So while, of course, they never really won anything, it was pretty laudable what Detroit was able to accomplish when they had no time to prepare for losing their franchise player.

Losing Megatron

Like Barry’s final year, Calvin Johnson was still the focal point of the offense, and what the defense keyed on, but his statistics did take a noticeable drop (1,214 yards was the lowest of CJ’s career when playing 16 games).

Unlike Barry, the Lions had pretty much a full offseason to prepare, with Megatron hanging up the cleats before free agency and the draft. The Lions’ main response was to sign Marvin Jones of the Cincinnati Bengals to replace him. There can be no comparisons between Jones and Barry’s replacement, because Jones is a solid NFL player while Greg Hill was not.

Similarly, there should be no comparisons between Jones and Johnson as no one can replace what CJ brought to a football field. If the Lions can get another solid year from Golden Tate, increased production from their cadre of underachieving tight ends, and much better offensive line protection for Matthew Stafford and the various running backs, they will be able to survive the loss of their superstar.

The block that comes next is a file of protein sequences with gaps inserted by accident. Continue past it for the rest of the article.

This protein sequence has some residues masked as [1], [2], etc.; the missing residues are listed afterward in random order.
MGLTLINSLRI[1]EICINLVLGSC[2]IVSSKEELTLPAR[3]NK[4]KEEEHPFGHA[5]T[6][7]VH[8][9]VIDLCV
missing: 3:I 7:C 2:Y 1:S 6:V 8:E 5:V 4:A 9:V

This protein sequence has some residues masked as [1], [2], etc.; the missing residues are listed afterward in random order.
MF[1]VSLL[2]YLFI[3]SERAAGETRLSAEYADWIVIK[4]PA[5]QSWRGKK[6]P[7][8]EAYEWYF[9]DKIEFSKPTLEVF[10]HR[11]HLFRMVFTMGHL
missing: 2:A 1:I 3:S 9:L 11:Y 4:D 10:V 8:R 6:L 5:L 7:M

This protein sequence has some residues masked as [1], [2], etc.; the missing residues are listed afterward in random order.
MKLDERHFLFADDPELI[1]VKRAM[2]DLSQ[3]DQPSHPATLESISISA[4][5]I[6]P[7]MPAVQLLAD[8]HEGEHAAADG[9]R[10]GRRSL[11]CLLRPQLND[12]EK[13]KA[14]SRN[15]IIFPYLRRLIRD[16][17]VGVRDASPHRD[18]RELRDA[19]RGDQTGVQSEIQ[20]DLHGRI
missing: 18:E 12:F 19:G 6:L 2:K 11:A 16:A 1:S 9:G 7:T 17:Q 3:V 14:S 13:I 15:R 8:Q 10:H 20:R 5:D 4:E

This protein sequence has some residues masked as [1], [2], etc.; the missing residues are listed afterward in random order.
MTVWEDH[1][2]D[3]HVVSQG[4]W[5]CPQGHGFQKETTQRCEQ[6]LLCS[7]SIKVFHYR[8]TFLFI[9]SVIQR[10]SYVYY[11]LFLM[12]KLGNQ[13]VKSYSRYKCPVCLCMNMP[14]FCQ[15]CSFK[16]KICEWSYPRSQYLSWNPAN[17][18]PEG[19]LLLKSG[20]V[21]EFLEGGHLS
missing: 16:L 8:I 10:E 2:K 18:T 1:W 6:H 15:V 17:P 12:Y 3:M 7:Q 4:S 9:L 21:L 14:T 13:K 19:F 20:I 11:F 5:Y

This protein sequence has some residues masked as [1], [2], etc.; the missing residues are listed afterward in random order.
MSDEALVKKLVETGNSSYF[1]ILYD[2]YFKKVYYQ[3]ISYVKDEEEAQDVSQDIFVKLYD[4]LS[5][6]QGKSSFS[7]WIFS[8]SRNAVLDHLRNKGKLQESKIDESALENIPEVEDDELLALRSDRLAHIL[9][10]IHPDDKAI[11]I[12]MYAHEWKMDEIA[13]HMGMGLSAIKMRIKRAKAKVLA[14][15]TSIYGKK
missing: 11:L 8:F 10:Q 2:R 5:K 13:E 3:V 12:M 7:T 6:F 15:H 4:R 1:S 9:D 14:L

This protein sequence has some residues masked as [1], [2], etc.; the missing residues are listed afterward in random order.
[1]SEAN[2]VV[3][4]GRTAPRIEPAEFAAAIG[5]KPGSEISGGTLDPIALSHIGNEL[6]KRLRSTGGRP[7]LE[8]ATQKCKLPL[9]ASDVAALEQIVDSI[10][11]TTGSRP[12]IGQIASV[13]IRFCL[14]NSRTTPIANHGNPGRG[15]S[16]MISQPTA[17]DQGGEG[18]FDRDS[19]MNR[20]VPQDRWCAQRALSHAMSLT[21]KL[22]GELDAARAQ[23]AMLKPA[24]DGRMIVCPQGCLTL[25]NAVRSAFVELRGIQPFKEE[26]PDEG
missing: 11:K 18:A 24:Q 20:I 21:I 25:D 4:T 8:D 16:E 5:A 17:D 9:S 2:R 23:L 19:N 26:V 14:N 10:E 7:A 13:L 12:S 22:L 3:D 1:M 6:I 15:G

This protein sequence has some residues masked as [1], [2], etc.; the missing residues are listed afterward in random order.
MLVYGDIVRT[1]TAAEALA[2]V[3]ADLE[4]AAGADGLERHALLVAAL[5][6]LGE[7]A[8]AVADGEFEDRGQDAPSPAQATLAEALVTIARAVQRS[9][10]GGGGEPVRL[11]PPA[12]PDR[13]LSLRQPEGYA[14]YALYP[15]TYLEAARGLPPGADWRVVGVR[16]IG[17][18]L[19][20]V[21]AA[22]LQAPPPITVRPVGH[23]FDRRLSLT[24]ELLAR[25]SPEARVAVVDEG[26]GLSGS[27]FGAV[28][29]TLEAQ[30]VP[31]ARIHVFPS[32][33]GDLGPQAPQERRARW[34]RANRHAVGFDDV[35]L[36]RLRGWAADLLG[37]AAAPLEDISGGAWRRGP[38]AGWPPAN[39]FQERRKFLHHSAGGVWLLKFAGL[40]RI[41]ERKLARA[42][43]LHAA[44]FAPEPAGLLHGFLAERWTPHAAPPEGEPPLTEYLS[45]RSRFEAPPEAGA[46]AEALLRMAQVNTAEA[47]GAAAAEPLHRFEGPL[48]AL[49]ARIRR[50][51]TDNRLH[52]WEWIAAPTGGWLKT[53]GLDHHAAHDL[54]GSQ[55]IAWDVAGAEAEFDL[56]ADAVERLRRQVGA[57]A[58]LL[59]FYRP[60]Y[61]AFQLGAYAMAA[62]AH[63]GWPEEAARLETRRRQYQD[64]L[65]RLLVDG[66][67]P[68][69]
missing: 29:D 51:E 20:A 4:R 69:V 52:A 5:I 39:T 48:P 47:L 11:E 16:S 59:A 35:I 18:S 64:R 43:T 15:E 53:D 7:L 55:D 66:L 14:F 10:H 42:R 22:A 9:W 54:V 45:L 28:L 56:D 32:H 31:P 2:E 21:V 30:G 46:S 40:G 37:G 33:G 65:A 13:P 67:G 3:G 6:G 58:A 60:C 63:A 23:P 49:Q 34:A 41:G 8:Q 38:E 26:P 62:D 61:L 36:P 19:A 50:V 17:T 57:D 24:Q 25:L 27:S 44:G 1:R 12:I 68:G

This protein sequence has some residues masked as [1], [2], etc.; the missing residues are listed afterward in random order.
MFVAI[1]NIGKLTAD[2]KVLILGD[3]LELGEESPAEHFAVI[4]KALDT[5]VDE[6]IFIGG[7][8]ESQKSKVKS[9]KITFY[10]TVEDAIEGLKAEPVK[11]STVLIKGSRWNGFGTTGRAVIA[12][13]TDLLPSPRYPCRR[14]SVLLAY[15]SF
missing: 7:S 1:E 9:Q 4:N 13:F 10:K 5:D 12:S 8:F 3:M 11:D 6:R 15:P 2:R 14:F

Time to Move On

There was still star power on that ’99 Lions squad. Their defense was serviceable, much like this year’s will likely be. The franchise was one year removed from a playoff appearance in 1997, just like this year’s team will be one year removed from the 11-5 season of 2014.

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Because Calvin Johnson allowed them to prepare, the 2016 Detroit Lions appear to be in a much better position, both short- and long-term, than the 1999 squad which had the ugly spectre of the Millen/Mayhew era approaching.

And for that, we as Lions’ fans, should be even more grateful of what Calvin Johnson brought to us.